Tuesday, June 9, 2020

Cross the Lake to Slidell 1987

Cross the Lake to Slidell: A newspaper article from 1987
To many travelers driving I-10 through Louisiana, Slidell is just another exit near New Orleans. But after lying in the shadow of the Crescent City for years, Slidell is no longer content to remain a sleepy town at the end of the exit ramp.

Actually, it's the slower pace and quieter life-style that attract New Orleanians and others to the North Shore of Lake Pontchartrain. The renovation of a section of the original town site is also prompting business owners to set up shop in Slidell.

When Loys Vollertsen moved into a shotgun house at 1944 First Street about 10 years ago, she was alone. Before long, other antique dealers and artists set up shop as her neighbors.

Vollertsen's The Antique Store is filled with Victorian and American primitive an­tiques. She also carries an extensive selec­tion of locally made handicrafts, includ­ing beautiful quilts, embroidered pillows, and coverlets.

Next door, at the Country Cupboard, you will find eight different shops neatly tucked away. under one roof. Watercolors by Stella Coward entice visitors to step inside. Don't leave without venturing up­stairs to view the intricately detailed minia­ture dolls by Pat George or the interesting  paper-and-fiber collage works of Artist Susie G. Webb. In another corner, Vad Moskowitz busies herself at a loom, weav­ing fabric colored with natural dyes.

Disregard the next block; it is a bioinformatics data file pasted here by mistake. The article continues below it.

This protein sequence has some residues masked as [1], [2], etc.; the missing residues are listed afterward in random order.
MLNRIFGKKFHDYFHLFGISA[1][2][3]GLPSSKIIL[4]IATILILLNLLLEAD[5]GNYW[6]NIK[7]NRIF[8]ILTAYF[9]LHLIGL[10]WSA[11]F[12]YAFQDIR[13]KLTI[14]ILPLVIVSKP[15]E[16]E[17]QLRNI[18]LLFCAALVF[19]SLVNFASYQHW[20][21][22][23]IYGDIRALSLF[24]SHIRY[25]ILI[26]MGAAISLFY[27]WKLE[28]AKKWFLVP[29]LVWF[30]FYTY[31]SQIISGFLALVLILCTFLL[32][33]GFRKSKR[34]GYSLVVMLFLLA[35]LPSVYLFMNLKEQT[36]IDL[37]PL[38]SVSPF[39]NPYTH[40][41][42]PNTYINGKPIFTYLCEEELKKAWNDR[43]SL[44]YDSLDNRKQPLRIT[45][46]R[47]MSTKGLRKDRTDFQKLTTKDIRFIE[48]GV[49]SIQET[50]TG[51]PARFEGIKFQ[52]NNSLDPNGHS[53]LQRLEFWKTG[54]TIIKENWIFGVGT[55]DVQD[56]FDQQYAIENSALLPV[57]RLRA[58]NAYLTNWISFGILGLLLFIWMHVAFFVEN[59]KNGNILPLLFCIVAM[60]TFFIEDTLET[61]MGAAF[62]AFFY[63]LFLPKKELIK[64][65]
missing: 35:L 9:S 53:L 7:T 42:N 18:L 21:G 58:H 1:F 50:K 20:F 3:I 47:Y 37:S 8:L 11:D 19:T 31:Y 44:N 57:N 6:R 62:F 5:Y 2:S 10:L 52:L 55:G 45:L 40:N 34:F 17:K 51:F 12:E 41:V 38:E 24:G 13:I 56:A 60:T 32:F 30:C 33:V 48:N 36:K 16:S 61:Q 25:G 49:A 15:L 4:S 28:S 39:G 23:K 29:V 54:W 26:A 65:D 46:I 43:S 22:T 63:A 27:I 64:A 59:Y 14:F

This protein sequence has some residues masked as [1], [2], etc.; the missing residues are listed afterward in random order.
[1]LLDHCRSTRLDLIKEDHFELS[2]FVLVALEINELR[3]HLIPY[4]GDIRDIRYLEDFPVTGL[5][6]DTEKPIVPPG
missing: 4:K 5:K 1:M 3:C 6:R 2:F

Basketweaving and other crafts are taught on a regular basis at Peach Tree Cottage. And at Barbara's Victorian Closet, Barbara Starling gives tips on mak­ing delicate lace baskets and decorating linens and clothing with lace.

The building at 1960 First Street was originally built as a mercantile store about 75 years ago. Much like its predecessor, Olde Towne Antiques has almost anything shoppers are looking for, all in one stop. The rooms are filled with furniture, deco­rative pieces, linens, and a large selection of antique jewelry, including Victorian and .Arts Deco accessories.

Le Mistral, a delightful French restau­rant at 2228 Carey Street, is a perfect place to take a break from antique hunting. Omar Chabane and Jacques Brémond blend the culinary teachings of their native France with Creole'specialties they picked up from four years of working in various French Quarter restaurants.

Deeanne Lowe and her husband, Butsie, recently expanded their La Petite Antiques from Olde Towne into a much larger operation as The Antebellum House, located at the corner of U.S. 190 West and Cherry Street. The roomy interior is deco­rated differently in each section, from country casual to whimsical, where eight shopkeepers offer furnishings, homemade food products, and other collectibles.

The romantic at heart are drawn directly into a room papered in pink and scented with sweet potpourri. Every conceivable item made of lace, satin, or wicker, or shaped into hearts creates a dreamy ambience at the Victorian Attic. Owner Sue Ann Claverie's main drawing card is hand­made porcelain dolls, outfitted in beau­tiful Victorian clothing.

All the dolls are named, and each is certified by the doll-maker. It seems that only a person with a lifelong passion for dolls could produce such lovely creations. But Claverie says, "No. I was a tomboy—blue jeans, tractors, and all. I never played with dolls as a little girl."